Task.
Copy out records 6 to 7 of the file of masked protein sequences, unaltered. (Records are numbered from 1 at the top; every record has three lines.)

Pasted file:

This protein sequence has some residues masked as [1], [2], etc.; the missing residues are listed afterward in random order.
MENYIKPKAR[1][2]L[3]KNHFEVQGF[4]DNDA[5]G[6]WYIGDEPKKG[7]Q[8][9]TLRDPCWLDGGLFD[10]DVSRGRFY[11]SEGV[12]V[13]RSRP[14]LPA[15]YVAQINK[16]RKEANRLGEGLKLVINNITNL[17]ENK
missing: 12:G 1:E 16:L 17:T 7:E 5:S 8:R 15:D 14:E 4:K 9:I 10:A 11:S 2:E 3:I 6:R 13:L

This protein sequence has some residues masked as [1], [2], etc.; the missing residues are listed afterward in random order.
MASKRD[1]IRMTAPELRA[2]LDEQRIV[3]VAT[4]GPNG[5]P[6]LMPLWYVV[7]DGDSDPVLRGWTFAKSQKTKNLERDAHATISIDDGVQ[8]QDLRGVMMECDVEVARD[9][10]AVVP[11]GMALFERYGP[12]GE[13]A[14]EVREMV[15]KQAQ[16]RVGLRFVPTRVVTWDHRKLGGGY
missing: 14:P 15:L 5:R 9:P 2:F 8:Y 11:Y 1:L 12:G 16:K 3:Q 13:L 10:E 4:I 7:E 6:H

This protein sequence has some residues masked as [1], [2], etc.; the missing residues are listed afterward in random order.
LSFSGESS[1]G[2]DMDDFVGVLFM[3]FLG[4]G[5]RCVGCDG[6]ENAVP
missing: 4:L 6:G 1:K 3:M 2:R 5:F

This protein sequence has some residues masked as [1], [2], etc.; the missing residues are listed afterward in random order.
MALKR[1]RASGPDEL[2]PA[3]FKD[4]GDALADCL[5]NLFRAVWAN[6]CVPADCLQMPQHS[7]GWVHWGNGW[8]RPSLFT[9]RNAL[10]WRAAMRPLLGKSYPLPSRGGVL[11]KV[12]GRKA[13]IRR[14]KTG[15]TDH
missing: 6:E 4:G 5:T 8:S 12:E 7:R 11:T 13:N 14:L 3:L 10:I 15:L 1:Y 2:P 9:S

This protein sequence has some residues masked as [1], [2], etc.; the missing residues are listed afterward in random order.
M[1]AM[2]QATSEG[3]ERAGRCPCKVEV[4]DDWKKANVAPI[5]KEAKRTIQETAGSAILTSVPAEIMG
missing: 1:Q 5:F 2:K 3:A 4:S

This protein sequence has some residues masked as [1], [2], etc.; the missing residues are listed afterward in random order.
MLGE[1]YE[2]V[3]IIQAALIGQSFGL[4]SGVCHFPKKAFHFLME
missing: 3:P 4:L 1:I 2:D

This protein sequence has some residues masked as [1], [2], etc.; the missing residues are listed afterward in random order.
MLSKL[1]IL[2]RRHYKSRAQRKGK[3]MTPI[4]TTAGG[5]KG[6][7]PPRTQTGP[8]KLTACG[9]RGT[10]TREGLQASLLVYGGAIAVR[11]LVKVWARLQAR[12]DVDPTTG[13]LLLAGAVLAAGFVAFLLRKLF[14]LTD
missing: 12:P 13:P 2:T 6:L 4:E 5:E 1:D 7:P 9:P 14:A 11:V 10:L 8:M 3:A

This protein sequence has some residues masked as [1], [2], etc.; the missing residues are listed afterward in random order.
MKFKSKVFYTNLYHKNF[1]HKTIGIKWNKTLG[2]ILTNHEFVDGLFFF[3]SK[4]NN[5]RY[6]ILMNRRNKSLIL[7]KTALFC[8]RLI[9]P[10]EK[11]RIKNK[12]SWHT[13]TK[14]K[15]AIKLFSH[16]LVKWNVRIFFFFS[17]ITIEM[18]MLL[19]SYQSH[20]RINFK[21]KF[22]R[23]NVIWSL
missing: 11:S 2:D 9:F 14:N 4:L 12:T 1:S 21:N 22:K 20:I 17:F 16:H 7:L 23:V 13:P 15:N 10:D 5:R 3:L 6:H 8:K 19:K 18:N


This protein sequence has some residues masked as [1], [2], etc.; the missing residues are listed afterward in random order.
MLGE[1]YE[2]V[3]IIQAALIGQSFGL[4]SGVCHFPKKAFHFLME
missing: 3:P 4:L 1:I 2:D

This protein sequence has some residues masked as [1], [2], etc.; the missing residues are listed afterward in random order.
MLSKL[1]IL[2]RRHYKSRAQRKGK[3]MTPI[4]TTAGG[5]KG[6][7]PPRTQTGP[8]KLTACG[9]RGT[10]TREGLQASLLVYGGAIAVR[11]LVKVWARLQAR[12]DVDPTTG[13]LLLAGAVLAAGFVAFLLRKLF[14]LTD
missing: 12:P 13:P 2:T 6:L 4:E 5:E 1:D 7:P 9:P 14:A 11:V 10:L 8:M 3:A